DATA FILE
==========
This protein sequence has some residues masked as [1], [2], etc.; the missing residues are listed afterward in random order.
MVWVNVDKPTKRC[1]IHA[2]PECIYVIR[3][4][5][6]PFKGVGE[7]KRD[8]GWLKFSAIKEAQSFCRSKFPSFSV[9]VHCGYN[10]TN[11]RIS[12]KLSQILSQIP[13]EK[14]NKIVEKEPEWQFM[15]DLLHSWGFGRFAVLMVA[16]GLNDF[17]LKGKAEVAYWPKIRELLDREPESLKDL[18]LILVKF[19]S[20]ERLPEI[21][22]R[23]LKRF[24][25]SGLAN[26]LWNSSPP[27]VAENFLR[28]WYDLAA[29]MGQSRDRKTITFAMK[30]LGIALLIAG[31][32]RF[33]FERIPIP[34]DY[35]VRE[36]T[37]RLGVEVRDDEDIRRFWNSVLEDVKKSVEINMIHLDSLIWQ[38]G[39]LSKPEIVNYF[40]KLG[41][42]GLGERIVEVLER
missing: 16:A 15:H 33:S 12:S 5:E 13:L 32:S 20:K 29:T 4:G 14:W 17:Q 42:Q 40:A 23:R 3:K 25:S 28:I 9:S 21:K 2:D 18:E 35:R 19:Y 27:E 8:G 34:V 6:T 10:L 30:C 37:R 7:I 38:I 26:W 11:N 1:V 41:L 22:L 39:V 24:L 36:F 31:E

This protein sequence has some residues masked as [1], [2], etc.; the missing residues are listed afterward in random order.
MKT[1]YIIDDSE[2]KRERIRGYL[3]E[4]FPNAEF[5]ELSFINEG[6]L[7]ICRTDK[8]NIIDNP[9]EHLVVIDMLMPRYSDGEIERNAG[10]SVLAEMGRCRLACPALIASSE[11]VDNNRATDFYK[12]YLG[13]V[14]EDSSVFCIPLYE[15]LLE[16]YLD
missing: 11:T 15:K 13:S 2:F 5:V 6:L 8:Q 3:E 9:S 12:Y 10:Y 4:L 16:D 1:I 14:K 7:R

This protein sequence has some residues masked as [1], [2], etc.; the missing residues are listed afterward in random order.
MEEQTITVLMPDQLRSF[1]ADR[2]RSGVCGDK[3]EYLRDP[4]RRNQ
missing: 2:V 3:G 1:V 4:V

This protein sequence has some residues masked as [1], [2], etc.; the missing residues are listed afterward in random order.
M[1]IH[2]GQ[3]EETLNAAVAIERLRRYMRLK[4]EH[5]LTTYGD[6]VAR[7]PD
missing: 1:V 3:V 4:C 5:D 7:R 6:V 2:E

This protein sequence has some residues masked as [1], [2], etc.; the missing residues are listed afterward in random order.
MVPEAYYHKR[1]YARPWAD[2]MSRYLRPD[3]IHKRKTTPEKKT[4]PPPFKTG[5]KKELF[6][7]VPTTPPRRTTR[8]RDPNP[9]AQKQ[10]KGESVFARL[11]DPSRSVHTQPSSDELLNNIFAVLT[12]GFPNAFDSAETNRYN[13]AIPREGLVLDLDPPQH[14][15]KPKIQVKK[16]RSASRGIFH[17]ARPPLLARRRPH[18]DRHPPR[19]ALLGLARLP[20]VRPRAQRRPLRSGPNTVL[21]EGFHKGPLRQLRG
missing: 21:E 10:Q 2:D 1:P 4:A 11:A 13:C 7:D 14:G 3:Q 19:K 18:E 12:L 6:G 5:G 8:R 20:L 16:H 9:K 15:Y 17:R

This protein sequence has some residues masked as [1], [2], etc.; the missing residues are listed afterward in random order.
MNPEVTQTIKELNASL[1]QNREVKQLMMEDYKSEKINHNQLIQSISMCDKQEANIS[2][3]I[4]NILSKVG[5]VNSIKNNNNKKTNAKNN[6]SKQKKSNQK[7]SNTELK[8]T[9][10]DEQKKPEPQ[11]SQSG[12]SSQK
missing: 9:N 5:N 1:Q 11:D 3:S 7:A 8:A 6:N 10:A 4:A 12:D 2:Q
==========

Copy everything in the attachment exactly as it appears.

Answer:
This protein sequence has some residues masked as [1], [2], etc.; the missing residues are listed afterward in random order.
MVWVNVDKPTKRC[1]IHA[2]PECIYVIR[3][4][5][6]PFKGVGE[7]KRD[8]GWLKFSAIKEAQSFCRSKFPSFSV[9]VHCGYN[10]TN[11]RIS[12]KLSQILSQIP[13]EK[14]NKIVEKEPEWQFM[15]DLLHSWGFGRFAVLMVA[16]GLNDF[17]LKGKAEVAYWPKIRELLDREPESLKDL[18]LILVKF[19]S[20]ERLPEI[21][22]R[23]LKRF[24][25]SGLAN[26]LWNSSPP[27]VAENFLR[28]WYDLAA[29]MGQSRDRKTITFAMK[30]LGIALLIAG[31][32]RF[33]FERIPIP[34]DY[35]VRE[36]T[37]RLGVEVRDDEDIRRFWNSVLEDVKKSVEINMIHLDSLIWQ[38]G[39]LSKPEIVNYF[40]KLG[41][42]GLGERIVEVLER
missing: 16:A 15:H 33:S 12:S 5:E 13:L 32:S 20:K 29:T 4:G 14:W 17:Q 42:Q 40:A 23:R 3:K 25:S 28:I 9:S 21:K 2:D 18:E 35:R 19:Y 27:E 8:G 34:V 6:T 10:L 30:C 37:R 7:I 38:I 26:W 11:N 1:V 41:L 22:L 39:V 24:L 36:F 31:E

This protein sequence has some residues masked as [1], [2], etc.; the missing residues are listed afterward in random order.
MKT[1]YIIDDSE[2]KRERIRGYL[3]E[4]FPNAEF[5]ELSFINEG[6]L[7]ICRTDK[8]NIIDNP[9]EHLVVIDMLMPRYSDGEIERNAG[10]SVLAEMGRCRLACPALIASSE[11]VDNNRATDFYK[12]YLG[13]V[14]EDSSVFCIPLYE[15]LLE[16]YLD
missing: 11:T 15:K 13:S 2:F 5:V 6:L 8:Q 3:E 9:S 12:Y 10:Y 4:L 16:D 1:I 14:K 7:R

This protein sequence has some residues masked as [1], [2], etc.; the missing residues are listed afterward in random order.
MEEQTITVLMPDQLRSF[1]ADR[2]RSGVCGDK[3]EYLRDP[4]RRNQ
missing: 2:V 3:G 1:V 4:V

This protein sequence has some residues masked as [1], [2], etc.; the missing residues are listed afterward in random order.
M[1]IH[2]GQ[3]EETLNAAVAIERLRRYMRLK[4]EH[5]LTTYGD[6]VAR[7]PD
missing: 1:V 3:V 4:C 5:D 7:R 6:V 2:E

This protein sequence has some residues masked as [1], [2], etc.; the missing residues are listed afterward in random order.
MVPEAYYHKR[1]YARPWAD[2]MSRYLRPD[3]IHKRKTTPEKKT[4]PPPFKTG[5]KKELF[6][7]VPTTPPRRTTR[8]RDPNP[9]AQKQ[10]KGESVFARL[11]DPSRSVHTQPSSDELLNNIFAVLT[12]GFPNAFDSAETNRYN[13]AIPREGLVLDLDPPQH[14][15]KPKIQVKK[16]RSASRGIFH[17]ARPPLLARRRPH[18]DRHPPR[19]ALLGLARLP[20]VRPRAQRRPLRSGPNTVL[21]EGFHKGPLRQLRG
missing: 21:E 10:Q 2:D 1:P 4:A 11:A 13:C 7:D 14:G 3:Q 19:K 18:E 12:L 6:G 5:G 8:R 20:L 16:H 9:K 15:Y 17:R

This protein sequence has some residues masked as [1], [2], etc.; the missing residues are listed afterward in random order.
MNPEVTQTIKELNASL[1]QNREVKQLMMEDYKSEKINHNQLIQSISMCDKQEANIS[2][3]I[4]NILSKVG[5]VNSIKNNNNKKTNAKNN[6]SKQKKSNQK[7]SNTELK[8]T[9][10]DEQKKPEPQ[11]SQSG[12]SSQK
missing: 9:N 5:N 1:Q 11:D 3:S 7:A 8:A 6:N 10:A 4:A 12:D 2:Q